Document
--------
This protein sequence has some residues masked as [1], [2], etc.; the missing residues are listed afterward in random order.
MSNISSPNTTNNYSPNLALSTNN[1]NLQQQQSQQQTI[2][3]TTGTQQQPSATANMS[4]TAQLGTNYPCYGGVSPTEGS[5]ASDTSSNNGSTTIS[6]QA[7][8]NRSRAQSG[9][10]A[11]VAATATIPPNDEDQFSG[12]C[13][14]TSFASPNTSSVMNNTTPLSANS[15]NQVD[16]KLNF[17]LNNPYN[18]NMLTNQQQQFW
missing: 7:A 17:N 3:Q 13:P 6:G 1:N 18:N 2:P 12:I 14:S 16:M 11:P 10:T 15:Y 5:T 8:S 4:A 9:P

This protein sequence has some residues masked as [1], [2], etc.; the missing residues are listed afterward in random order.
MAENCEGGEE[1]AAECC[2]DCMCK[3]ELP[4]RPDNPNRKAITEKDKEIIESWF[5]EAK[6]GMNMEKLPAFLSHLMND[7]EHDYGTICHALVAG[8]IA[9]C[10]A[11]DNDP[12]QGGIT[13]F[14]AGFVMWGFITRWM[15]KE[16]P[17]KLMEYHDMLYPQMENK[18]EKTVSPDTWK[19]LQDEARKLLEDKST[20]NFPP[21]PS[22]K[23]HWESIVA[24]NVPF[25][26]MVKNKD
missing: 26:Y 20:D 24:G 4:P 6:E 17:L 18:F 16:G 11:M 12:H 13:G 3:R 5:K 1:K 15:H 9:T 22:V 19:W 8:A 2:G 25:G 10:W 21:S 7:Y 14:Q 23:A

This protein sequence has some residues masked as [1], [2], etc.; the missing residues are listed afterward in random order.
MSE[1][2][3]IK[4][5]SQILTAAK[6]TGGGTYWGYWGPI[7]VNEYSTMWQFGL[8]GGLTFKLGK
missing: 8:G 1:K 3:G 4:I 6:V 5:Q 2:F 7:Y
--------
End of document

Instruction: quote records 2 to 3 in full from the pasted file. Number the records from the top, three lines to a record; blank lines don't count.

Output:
This protein sequence has some residues masked as [1], [2], etc.; the missing residues are listed afterward in random order.
MAENCEGGEE[1]AAECC[2]DCMCK[3]ELP[4]RPDNPNRKAITEKDKEIIESWF[5]EAK[6]GMNMEKLPAFLSHLMND[7]EHDYGTICHALVAG[8]IA[9]C[10]A[11]DNDP[12]QGGIT[13]F[14]AGFVMWGFITRWM[15]KE[16]P[17]KLMEYHDMLYPQMENK[18]EKTVSPDTWK[19]LQDEARKLLEDKST[20]NFPP[21]PS[22]K[23]HWESIVA[24]NVPF[25][26]MVKNKD
missing: 26:Y 20:D 24:G 4:P 6:E 17:L 18:F 16:G 11:M 12:H 13:G 3:R 5:K 1:K 15:H 9:T 22:V 19:W 8:A 2:G 25:G 10:W 21:S 7:Y 14:Q 23:A

This protein sequence has some residues masked as [1], [2], etc.; the missing residues are listed afterward in random order.
MSE[1][2][3]IK[4][5]SQILTAAK[6]TGGGTYWGYWGPI[7]VNEYSTMWQFGL[8]GGLTFKLGK
missing: 8:G 1:K 3:G 4:I 6:V 5:Q 2:F 7:Y